Timely vaccination could save 100,000 children yearly

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Timely vaccination could save 100,000 children yearly

Nearly 100,000 children under the age of five die every year due to preventable diseases like pneumonia, tetanus and measles in Pakistan. This makes up to a whopping 20 percent of the total 435,000 deaths of children in Pakistan. These diseases can easily be ward off with the timely vaccination of children. These views were expressed by experts of Pakistan Paediatric Association (PPA – Centre) including, Prof. M. Iqbal Memon, President, Prof. Syed Jamal Raza, General Secretary and Prof. Jalaluddin Akbar, Treasurer at a press briefing organized to mark World Immunization Day at Press Club, Karachi.

Prof. Iqbal Memon sharing his views on the occasion said that government-run health departments and non-government associations should make the most of the World Immunisation Week to highlight the importance of vaccination to avert preventable diseases, he said. More and more parents should be made aware of the dangers of diseases and benefits of immunisation.

The world is bent upon eradicating epidemics and infectious diseases among children through massive spending and exclusive healthcare facilities. Here in Pakistan, a large section of population is unaware and careless about protecting the new generation through proper vaccination despite the availability of free-of-charge facilities.

The World Health Organisation works for the health of nations, concentrating on children while the Unicef works exclusively for children with paediatric associations as their technical advisers and advocates, he observed.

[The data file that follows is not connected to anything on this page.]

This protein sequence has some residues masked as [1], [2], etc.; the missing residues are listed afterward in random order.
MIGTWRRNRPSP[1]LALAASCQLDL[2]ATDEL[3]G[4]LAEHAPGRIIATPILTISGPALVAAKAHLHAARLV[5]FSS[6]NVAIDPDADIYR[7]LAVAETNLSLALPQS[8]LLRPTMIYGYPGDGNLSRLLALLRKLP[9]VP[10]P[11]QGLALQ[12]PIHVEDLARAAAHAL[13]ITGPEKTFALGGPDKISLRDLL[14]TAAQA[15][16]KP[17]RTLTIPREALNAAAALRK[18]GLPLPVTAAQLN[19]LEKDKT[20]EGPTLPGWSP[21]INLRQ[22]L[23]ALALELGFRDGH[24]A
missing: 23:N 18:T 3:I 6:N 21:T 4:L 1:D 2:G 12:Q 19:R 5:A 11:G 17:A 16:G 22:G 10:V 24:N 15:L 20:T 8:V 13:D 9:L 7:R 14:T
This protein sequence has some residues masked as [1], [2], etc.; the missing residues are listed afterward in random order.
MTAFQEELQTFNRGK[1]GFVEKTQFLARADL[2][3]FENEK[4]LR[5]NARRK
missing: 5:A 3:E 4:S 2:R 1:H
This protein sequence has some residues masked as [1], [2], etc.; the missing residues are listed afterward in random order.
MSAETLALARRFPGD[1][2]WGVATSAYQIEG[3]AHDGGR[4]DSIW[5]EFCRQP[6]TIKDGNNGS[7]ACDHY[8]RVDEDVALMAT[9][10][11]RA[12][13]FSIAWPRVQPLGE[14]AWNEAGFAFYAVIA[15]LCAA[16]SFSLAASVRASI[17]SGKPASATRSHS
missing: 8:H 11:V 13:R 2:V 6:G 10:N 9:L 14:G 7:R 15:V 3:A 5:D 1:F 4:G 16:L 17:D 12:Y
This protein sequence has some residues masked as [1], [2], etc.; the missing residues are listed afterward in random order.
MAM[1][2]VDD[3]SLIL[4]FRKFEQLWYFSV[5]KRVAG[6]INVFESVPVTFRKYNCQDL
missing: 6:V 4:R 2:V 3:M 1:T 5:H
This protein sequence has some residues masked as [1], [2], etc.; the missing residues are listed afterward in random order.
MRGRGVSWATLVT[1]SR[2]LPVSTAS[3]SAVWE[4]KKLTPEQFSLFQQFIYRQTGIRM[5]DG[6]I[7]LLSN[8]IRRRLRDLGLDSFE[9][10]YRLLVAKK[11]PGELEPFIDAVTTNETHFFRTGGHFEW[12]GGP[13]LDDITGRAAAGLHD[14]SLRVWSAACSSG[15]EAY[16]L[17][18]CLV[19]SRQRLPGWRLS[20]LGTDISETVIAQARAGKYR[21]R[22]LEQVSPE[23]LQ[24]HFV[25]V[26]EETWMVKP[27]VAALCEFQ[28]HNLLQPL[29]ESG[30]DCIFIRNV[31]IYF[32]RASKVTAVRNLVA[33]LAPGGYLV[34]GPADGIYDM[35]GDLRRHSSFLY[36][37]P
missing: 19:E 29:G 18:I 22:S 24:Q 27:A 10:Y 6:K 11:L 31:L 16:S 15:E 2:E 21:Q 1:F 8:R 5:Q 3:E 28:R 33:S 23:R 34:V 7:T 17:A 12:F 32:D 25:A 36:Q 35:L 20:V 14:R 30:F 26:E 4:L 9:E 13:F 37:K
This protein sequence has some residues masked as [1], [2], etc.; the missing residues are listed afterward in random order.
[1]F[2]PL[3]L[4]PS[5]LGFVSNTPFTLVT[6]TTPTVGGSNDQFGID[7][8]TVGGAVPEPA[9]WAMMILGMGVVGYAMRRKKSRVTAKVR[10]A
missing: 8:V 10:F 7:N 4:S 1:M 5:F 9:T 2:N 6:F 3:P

The South-East Asian region completed the second year of not reporting any wild poliovirus and is on track to be certified polio-free in February 2014. In 2012, India, Nepal and Myanmar conducted successful measles vaccination campaigns immunising over 46 million children.

About the resistance to immunisation in certain sections of the population, he said that that it is misinformation and lack of awareness. The only reason is ignorance and lack of awareness on the part of the masses at a time when most countries in the world have successfully eradicated these diseases through proper immunisation programmes,” he explained.

The government along with the private sector had set around 7,000 centres countrywide to prevent children from infectious diseases while providing nine doses free of charge in different cities and towns. “Yet, dozens of children die every year from different diseases which shows people are not paying attention to vaccinate their children, which is sad indeed,” he added.


Prof Jamal Raza, PPA General Secretary said proper vaccination campaigns had eliminated infectious diseases in many countries of the world but Pakistan was considered a dangerous country, where these diseases were still widespread. Timely vaccination has the potential to protect millions of lives from deaths and disabilities.

He pointed out polio, pneumonia, hepatitis B, diphtheria, tetanus, pertussis (whooping cough), measles, tuberculosis and some diseases preventable though Hib conjugate vaccines as avoidable. Parents can save their children from all such deadly diseases easily through government-run immunization programmes.

He said international donor agencies such as World Health Organization, UNICEF, Global Alliance for Vaccines and Immunization and World Bank have joined hands with the Pakistani government to protect children by funding the vaccine cost.

Prof Jalal Akbar said it was unfortunate that the awareness of freely available vaccines at vaccination centres was still low despite the Extended Programme on Immunization being run for the past 40 years. This calls for a need that the government and NGOs should raise awareness among the masses on long-term basis in order to minimize deaths and harmful impacts on the lives of infants.

Dr Jameel Akhtar said public camps should be set up regularly in urban and rural areas of the country to educate the masses on the benefits of vaccinations of their children.

Dr Sami Ahmed said that the role of the programme, otherwise, will be useless when epidemics and infectious diseases cannot be controlled,” said